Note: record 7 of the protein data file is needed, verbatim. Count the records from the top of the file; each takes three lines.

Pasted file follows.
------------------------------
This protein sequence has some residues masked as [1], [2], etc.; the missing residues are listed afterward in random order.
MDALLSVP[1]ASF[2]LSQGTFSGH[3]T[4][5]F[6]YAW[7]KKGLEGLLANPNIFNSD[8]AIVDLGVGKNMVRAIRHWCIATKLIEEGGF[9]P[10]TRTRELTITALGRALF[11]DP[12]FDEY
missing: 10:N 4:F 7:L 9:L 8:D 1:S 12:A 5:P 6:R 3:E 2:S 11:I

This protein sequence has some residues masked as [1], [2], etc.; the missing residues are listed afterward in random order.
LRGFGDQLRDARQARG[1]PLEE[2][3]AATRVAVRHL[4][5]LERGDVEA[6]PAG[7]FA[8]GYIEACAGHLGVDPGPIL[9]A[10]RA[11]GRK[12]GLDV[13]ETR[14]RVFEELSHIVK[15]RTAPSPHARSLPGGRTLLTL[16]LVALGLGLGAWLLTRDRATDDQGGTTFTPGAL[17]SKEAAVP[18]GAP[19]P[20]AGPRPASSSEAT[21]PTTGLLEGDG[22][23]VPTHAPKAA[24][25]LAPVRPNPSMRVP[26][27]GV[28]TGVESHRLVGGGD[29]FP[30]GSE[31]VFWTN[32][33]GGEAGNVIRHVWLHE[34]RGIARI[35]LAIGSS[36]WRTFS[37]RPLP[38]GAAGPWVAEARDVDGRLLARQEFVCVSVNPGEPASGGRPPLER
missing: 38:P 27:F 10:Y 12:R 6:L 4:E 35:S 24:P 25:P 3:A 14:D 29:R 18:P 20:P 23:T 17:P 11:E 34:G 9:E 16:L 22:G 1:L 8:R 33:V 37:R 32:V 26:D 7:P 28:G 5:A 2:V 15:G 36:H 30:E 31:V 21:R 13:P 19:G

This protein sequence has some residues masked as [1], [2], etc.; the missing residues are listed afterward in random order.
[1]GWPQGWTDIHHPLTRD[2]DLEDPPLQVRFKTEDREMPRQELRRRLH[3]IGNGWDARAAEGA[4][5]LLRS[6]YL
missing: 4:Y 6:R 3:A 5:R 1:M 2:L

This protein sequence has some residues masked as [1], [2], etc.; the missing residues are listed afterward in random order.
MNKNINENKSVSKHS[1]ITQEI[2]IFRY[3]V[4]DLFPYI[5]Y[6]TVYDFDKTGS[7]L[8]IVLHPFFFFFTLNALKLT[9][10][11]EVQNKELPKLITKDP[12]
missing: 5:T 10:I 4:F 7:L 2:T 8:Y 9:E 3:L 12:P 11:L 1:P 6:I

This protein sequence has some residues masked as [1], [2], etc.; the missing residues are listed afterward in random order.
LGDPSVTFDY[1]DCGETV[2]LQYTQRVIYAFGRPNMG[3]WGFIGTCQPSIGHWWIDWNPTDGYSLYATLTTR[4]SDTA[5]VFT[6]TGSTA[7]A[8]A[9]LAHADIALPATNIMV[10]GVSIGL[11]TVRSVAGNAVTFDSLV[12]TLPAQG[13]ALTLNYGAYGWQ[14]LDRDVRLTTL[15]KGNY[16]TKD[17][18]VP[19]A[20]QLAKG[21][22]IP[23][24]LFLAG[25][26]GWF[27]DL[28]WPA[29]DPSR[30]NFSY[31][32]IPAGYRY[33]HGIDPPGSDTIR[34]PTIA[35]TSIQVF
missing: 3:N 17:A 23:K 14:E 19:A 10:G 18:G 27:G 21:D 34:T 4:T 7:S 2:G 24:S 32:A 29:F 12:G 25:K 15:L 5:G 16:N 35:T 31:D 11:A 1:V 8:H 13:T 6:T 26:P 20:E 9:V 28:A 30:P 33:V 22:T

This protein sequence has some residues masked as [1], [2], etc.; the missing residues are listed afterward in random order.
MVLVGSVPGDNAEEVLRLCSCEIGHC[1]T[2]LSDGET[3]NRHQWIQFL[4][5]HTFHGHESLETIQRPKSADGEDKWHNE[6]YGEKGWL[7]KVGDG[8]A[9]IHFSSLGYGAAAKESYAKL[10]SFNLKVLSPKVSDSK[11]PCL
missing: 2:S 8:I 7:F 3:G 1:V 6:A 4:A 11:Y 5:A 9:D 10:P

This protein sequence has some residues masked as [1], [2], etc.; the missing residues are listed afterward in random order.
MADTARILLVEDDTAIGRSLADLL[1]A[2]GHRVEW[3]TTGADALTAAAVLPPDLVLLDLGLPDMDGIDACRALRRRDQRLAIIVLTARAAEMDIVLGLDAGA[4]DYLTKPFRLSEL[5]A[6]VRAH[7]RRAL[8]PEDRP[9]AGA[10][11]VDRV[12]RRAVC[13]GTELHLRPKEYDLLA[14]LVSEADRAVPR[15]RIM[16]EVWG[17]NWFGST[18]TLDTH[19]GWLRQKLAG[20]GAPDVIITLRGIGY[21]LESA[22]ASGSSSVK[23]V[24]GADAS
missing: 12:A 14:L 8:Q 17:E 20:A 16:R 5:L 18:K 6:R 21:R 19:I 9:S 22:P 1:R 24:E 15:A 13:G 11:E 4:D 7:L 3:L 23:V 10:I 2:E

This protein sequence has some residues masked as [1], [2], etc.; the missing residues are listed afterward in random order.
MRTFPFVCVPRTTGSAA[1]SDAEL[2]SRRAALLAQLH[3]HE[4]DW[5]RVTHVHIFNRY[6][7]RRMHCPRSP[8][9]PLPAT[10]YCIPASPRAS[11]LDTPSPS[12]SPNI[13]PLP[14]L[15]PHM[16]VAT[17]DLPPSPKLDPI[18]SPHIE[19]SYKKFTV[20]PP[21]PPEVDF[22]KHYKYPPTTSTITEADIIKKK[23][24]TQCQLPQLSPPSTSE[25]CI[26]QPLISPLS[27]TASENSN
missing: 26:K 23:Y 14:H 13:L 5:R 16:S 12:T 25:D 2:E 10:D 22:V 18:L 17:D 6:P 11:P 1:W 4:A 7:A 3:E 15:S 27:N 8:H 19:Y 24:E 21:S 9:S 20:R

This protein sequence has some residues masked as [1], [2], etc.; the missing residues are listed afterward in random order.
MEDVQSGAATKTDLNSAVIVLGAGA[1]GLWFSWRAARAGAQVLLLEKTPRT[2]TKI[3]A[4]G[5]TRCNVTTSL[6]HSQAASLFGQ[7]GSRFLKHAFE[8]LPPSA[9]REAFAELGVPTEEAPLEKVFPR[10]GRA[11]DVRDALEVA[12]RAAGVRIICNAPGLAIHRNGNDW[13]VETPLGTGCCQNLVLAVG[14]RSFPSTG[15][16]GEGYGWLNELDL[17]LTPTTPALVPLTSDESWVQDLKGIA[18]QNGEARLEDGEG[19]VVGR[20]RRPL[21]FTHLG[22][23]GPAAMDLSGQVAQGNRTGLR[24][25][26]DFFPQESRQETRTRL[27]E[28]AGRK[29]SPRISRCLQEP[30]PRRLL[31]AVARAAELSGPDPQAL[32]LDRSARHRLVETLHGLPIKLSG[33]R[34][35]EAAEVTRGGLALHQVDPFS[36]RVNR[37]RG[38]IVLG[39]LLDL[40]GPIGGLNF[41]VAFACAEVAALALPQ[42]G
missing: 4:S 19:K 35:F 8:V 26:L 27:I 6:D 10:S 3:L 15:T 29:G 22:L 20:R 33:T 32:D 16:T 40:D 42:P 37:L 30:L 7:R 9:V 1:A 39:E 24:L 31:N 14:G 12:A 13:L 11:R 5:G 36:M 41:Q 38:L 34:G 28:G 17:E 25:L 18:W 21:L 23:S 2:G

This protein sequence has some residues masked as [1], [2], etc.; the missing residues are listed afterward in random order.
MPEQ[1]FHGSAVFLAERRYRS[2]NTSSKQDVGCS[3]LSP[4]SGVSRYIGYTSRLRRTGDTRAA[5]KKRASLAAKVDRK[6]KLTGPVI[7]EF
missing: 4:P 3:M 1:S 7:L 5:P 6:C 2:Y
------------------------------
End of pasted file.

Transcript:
This protein sequence has some residues masked as [1], [2], etc.; the missing residues are listed afterward in random order.
MADTARILLVEDDTAIGRSLADLL[1]A[2]GHRVEW[3]TTGADALTAAAVLPPDLVLLDLGLPDMDGIDACRALRRRDQRLAIIVLTARAAEMDIVLGLDAGA[4]DYLTKPFRLSEL[5]A[6]VRAH[7]RRAL[8]PEDRP[9]AGA[10][11]VDRV[12]RRAVC[13]GTELHLRPKEYDLLA[14]LVSEADRAVPR[15]RIM[16]EVWG[17]NWFGST[18]TLDTH[19]GWLRQKLAG[20]GAPDVIITLRGIGY[21]LESA[22]ASGSSSVK[23]V[24]GADAS
missing: 12:A 14:L 8:Q 17:E 20:A 16:R 5:L 18:K 6:R 21:R 19:I 9:S 22:P 1:R 24:E 15:A 13:G 11:E 4:D 7:L 3:L 23:V 10:I 2:E